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Is America Too Optimistic For Revolt?

The anger that fueled the Arab Spring is now boiling over in Europe. Could club-wielding protesters be in America’s future, or is the U.S. too incurably optimistic for large-scale political revolt?

Through wars and recessions, America has remained its unaccountably cheerful self. National happiness peaked during the 1970s, baffling those who assumed Vietnam, Watergate, gas-station lines, and inflation would dampen the joy. Even today more than 80 percent of the population rates itself “happy” or “pretty happy,” according to the Pew Research Center, and that figure has held through the downturn.

But reality is beginning to break through. Gas and grocery prices are on the rise, home values are down, and vast majorities say the country is on the wrong track. The result is sadness and frustration, but also an inchoate rage more profound than the sign-waving political fury documented during the elections last fall. Two thirds of Americans even harbor anger toward God, according to a recent study by Julie Exline, a psychologist at Case Western Reserve University.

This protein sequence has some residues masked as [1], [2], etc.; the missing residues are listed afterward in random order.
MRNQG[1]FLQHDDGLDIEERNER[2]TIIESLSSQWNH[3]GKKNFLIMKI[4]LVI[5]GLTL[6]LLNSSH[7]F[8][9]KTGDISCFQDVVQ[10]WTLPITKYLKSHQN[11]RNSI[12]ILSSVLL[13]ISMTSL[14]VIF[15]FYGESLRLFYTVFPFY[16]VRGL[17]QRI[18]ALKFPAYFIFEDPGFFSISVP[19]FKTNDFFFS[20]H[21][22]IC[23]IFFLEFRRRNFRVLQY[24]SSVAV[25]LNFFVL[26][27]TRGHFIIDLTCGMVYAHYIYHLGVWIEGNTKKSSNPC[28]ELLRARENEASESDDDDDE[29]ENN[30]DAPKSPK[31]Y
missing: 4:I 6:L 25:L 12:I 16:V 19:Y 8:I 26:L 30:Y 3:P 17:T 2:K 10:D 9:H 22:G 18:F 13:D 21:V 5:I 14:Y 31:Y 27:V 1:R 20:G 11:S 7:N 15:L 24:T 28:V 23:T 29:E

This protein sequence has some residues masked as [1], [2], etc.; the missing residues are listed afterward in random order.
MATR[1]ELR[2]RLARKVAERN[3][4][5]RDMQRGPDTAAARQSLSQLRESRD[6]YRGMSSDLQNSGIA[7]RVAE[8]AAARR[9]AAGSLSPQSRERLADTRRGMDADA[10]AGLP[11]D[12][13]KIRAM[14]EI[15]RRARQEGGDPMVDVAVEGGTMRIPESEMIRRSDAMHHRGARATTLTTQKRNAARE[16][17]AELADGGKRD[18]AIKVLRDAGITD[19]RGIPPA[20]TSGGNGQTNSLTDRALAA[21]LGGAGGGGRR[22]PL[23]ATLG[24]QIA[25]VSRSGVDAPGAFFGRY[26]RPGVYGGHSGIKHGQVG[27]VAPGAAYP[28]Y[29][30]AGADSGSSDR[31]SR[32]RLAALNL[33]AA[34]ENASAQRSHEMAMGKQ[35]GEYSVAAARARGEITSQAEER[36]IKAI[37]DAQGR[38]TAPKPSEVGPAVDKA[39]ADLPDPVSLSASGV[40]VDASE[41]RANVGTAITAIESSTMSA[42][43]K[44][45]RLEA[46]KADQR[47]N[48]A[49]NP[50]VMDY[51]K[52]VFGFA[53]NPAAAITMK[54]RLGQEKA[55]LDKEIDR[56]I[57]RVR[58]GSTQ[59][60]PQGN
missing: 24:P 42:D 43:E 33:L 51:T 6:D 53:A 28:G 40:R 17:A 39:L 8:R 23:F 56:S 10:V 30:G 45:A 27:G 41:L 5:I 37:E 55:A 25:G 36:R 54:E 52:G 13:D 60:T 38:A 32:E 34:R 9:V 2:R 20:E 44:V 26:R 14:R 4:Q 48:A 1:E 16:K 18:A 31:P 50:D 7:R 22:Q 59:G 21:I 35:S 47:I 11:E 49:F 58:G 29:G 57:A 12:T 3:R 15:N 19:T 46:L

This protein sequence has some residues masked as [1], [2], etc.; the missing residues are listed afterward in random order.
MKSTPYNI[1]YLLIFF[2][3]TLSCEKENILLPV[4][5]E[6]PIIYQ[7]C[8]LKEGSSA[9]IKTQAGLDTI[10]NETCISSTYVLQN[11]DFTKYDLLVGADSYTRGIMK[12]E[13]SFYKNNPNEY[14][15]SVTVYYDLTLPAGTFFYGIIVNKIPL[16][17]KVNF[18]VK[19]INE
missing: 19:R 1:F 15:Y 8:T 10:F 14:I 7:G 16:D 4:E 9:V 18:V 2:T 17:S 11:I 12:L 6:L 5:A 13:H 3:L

In search of the earthly toll of this outrage, NEWSWEEK conducted a poll of 600 people, finding vastly more unquiet minds than not. Three out of four people believe the economy is stagnant or getting worse. One in three is uneasy about getting married, starting a family, or being able to buy a home. Most say their relationships have been damaged by economic woes or, perhaps more accurately, the dread and nervousness that accompany them.


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